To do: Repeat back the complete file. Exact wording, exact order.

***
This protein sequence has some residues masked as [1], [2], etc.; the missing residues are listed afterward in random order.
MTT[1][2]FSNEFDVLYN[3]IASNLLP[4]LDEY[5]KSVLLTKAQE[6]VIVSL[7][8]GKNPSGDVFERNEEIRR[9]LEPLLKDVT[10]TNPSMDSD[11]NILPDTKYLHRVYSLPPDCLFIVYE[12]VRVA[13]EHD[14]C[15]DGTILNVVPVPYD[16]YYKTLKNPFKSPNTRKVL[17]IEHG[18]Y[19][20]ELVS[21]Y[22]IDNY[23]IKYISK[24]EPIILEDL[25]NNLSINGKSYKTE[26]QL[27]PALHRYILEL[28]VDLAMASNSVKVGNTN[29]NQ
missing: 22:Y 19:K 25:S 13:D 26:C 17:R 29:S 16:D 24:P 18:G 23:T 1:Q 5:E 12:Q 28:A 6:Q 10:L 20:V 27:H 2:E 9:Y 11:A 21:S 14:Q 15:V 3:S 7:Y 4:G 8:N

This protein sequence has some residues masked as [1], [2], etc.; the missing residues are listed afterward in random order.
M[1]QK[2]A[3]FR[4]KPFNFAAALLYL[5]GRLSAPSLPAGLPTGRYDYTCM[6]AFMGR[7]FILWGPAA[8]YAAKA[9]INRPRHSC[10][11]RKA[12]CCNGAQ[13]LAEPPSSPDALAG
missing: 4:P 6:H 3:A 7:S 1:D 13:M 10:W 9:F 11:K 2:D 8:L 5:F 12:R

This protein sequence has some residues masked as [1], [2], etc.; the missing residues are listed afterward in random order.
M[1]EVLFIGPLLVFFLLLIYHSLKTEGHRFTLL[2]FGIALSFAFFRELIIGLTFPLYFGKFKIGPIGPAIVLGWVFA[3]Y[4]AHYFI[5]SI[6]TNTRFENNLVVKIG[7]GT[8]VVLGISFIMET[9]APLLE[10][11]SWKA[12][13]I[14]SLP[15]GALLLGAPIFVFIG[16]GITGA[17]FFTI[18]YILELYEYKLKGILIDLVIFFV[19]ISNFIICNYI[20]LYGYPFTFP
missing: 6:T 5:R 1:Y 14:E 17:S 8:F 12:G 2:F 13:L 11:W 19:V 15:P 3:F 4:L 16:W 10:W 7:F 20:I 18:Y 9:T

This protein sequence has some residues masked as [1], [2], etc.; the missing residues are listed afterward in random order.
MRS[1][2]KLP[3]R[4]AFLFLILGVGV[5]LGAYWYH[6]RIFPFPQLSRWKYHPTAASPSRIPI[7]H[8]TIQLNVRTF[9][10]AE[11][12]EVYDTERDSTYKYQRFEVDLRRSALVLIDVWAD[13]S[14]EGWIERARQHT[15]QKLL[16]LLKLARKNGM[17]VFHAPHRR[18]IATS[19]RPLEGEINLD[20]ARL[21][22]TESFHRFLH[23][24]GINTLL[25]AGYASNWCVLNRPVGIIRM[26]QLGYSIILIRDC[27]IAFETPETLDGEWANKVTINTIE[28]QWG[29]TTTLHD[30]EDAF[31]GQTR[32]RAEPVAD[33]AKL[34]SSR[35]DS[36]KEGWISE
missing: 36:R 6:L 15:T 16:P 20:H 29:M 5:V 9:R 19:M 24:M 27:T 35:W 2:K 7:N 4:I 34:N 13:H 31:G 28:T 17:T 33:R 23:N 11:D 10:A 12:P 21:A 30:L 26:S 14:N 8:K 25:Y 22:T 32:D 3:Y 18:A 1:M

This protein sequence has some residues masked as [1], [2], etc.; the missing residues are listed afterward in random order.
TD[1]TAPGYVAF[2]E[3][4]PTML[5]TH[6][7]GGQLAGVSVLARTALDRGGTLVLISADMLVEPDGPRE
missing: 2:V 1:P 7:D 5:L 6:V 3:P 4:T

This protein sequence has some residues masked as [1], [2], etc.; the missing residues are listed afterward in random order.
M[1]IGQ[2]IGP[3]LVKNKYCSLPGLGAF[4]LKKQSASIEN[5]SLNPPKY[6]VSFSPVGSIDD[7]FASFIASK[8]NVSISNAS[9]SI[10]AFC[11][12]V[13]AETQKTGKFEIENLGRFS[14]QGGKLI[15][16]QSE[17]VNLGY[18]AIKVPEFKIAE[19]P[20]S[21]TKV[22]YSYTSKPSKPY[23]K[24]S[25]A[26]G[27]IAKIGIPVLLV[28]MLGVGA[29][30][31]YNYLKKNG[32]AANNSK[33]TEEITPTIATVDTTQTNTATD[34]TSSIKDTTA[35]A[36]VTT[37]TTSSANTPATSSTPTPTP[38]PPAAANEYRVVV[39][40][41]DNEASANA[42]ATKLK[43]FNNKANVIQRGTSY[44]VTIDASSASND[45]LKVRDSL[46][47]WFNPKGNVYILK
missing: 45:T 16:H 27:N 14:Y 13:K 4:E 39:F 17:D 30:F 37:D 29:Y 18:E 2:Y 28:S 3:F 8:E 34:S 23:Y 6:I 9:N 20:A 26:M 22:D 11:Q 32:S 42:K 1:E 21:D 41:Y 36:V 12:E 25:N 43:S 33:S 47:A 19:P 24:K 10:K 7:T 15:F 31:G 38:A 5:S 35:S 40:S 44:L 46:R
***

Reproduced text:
This protein sequence has some residues masked as [1], [2], etc.; the missing residues are listed afterward in random order.
MTT[1][2]FSNEFDVLYN[3]IASNLLP[4]LDEY[5]KSVLLTKAQE[6]VIVSL[7][8]GKNPSGDVFERNEEIRR[9]LEPLLKDVT[10]TNPSMDSD[11]NILPDTKYLHRVYSLPPDCLFIVYE[12]VRVA[13]EHD[14]C[15]DGTILNVVPVPYD[16]YYKTLKNPFKSPNTRKVL[17]IEHG[18]Y[19][20]ELVS[21]Y[22]IDNY[23]IKYISK[24]EPIILEDL[25]NNLSINGKSYKTE[26]QL[27]PALHRYILEL[28]VDLAMASNSVKVGNTN[29]NQ
missing: 22:Y 19:K 25:S 13:D 26:C 17:R 29:S 16:D 24:P 18:G 23:T 1:Q 5:E 12:Q 28:A 6:Q 10:L 20:V 27:H 2:E 9:Y 11:A 21:S 14:Q 15:V 3:S 7:Y 4:G 8:N

This protein sequence has some residues masked as [1], [2], etc.; the missing residues are listed afterward in random order.
M[1]QK[2]A[3]FR[4]KPFNFAAALLYL[5]GRLSAPSLPAGLPTGRYDYTCM[6]AFMGR[7]FILWGPAA[8]YAAKA[9]INRPRHSC[10][11]RKA[12]CCNGAQ[13]LAEPPSSPDALAG
missing: 4:P 6:H 3:A 7:S 1:D 13:M 10:W 9:F 11:K 2:D 8:L 5:F 12:R

This protein sequence has some residues masked as [1], [2], etc.; the missing residues are listed afterward in random order.
M[1]EVLFIGPLLVFFLLLIYHSLKTEGHRFTLL[2]FGIALSFAFFRELIIGLTFPLYFGKFKIGPIGPAIVLGWVFA[3]Y[4]AHYFI[5]SI[6]TNTRFENNLVVKIG[7]GT[8]VVLGISFIMET[9]APLLE[10][11]SWKA[12][13]I[14]SLP[15]GALLLGAPIFVFIG[16]GITGA[17]FFTI[18]YILELYEYKLKGILIDLVIFFV[19]ISNFIICNYI[20]LYGYPFTFP
missing: 6:T 5:R 1:Y 14:E 17:S 8:F 12:G 2:F 13:L 11:W 19:V 15:P 3:F 4:L 16:W 10:W 7:F 20:I 18:Y 9:T

This protein sequence has some residues masked as [1], [2], etc.; the missing residues are listed afterward in random order.
MRS[1][2]KLP[3]R[4]AFLFLILGVGV[5]LGAYWYH[6]RIFPFPQLSRWKYHPTAASPSRIPI[7]H[8]TIQLNVRTF[9][10]AE[11][12]EVYDTERDSTYKYQRFEVDLRRSALVLIDVWAD[13]S[14]EGWIERARQHT[15]QKLL[16]LLKLARKNGM[17]VFHAPHRR[18]IATS[19]RPLEGEINLD[20]ARL[21][22]TESFHRFLH[23][24]GINTLL[25]AGYASNWCVLNRPVGIIRM[26]QLGYSIILIRDC[27]IAFETPETLDGEWANKVTINTIE[28]QWG[29]TTTLHD[30]EDAF[31]GQTR[32]RAEPVAD[33]AKL[34]SSR[35]DS[36]KEGWISE
missing: 36:R 6:L 15:T 16:P 20:H 29:M 5:V 9:R 19:M 24:M 27:T 35:W 2:K 7:N 4:I 34:N 13:H 31:G 28:T 17:T 33:R 23:N 11:D 10:A 12:P 21:A 30:L 26:S 14:N 8:K 25:Y 22:T 32:D 3:Y 18:A 1:M

This protein sequence has some residues masked as [1], [2], etc.; the missing residues are listed afterward in random order.
TD[1]TAPGYVAF[2]E[3][4]PTML[5]TH[6][7]GGQLAGVSVLARTALDRGGTLVLISADMLVEPDGPRE
missing: 2:V 1:P 7:D 5:L 6:V 3:P 4:T

This protein sequence has some residues masked as [1], [2], etc.; the missing residues are listed afterward in random order.
M[1]IGQ[2]IGP[3]LVKNKYCSLPGLGAF[4]LKKQSASIEN[5]SLNPPKY[6]VSFSPVGSIDD[7]FASFIASK[8]NVSISNAS[9]SI[10]AFC[11][12]V[13]AETQKTGKFEIENLGRFS[14]QGGKLI[15][16]QSE[17]VNLGY[18]AIKVPEFKIAE[19]P[20]S[21]TKV[22]YSYTSKPSKPY[23]K[24]S[25]A[26]G[27]IAKIGIPVLLV[28]MLGVGA[29][30][31]YNYLKKNG[32]AANNSK[33]TEEITPTIATVDTTQTNTATD[34]TSSIKDTTA[35]A[36]VTT[37]TTSSANTPATSSTPTPTP[38]PPAAANEYRVVV[39][40][41]DNEASANA[42]ATKLK[43]FNNKANVIQRGTSY[44]VTIDASSASND[45]LKVRDSL[46][47]WFNPKGNVYILK
missing: 45:T 16:H 27:N 14:Y 13:K 4:E 39:F 17:D 30:F 37:D 29:Y 18:E 2:Y 28:S 3:F 8:E 34:S 23:Y 6:I 9:N 20:A 26:M 22:D 11:Q 32:S 42:K 1:E 21:D 41:Y 36:V 12:E 25:N 43:S 33:S 47:A 19:P 24:K 10:K 7:T 15:F 31:G 38:A 5:S 35:S 40:S 44:L 46:R